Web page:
rlf          q_4, f
   rlf          q_5, f
   rlf          t_1, f
   rlf          t_2, f
   rlf          t_3, f

   movfw        ML_high
   subwf        t_3,W
   skpz
     goto       check_sign
   movfw        ML_mid
   subwf        t_2,W
   skpz
     goto       check_sign
   movfw        ML_low
   subwf        t_1,W

check_sign
   skpc
   goto         check_count

   movfw        ML_low          ;subtract least significant byte
   subwf        t_1,F

   movfw        ML_mid          ;2nd byte
   skpc                         ;subtract with borrow
     incfsz     ML_mid,W
       subwf    t_2,F

   movfw        ML_high         ;3rd byte
   skpc
     incfsz     ML_high,W
       subwf    t_3,F

   setc

check_count
   decfsz       LOOPER,F
     goto       loop
   rlf          q_1,F
   rlf          q_2,F
   rlf          q_3,F
   rlf          q_4,F
   rlf          q_5,F
;done!

Hope someone finds these useful!

dwayne



Dwayne Reid   <.....dwaynerKILLspamspam.....planet.eon.net>
Trinity Electronics Systems Ltd    Edmonton, AB, CANADA
(780) 489-3199 voice          (780) 487-6397 fax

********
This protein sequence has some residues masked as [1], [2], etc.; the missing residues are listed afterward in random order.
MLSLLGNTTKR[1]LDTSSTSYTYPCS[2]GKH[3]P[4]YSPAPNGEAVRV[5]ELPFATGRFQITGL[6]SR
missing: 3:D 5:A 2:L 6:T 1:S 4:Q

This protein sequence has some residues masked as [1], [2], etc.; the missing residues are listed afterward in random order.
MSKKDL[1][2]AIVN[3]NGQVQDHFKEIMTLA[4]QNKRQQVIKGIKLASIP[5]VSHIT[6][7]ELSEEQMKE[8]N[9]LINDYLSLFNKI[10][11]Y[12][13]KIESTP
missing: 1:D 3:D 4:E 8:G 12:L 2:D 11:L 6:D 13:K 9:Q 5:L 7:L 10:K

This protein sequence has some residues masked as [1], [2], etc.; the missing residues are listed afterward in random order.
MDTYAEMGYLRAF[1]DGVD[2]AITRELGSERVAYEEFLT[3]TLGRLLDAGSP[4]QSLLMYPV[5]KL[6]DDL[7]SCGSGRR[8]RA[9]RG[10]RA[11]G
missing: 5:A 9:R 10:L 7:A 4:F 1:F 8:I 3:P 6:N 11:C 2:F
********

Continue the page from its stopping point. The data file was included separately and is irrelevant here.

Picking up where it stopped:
Celebrating 17 years of Engineering Innovation (1984 - 2001)

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2001\06\02@030238 by Kashif Ali

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Did you have 64 bit Bin2dec routine.

I have but it taks much time to execute.


Kashif ali


Dwayne Reid wrote:

{Quote hidden}

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2001\06\04@185930 by Mike Mansheim

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>  Did you have 64 bit Bin2dec routine.
> I have but it taks much time to execute.

No, but I was able to extend John Payson's 16 bit routine using
Scott Dattalo's excellent explanation of the algorithm, and I'm
no math whiz.  I only needed an extra bit, to fully utilize a
5 digit display.  The coefficient calculations are no longer
highly optimized, but it is still much quicker than the "normal"
(to me) way of doing this.  With a bit of work, it could be
extended to 64 bits.

By the way, 64 bits???  That's a lot of digits!

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2001\06\04@193956 by James Newton. Admin 3

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Please share?

James Newton, PICList Admin #3
@spam@jamesnewtonKILLspamspampiclist.com
1-619-652-0593 phone
http://www.piclist.com

{Original Message removed}

2001\06\05@102709 by James Newton

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www.piclist.com/techref/microchip/math

James Newton (PICList Admin #3) KILLspamjamesnewtonKILLspamspampiclist.com 1-619-652-0593

Alejandro Lavarello wrote on 01-5-31 20:58: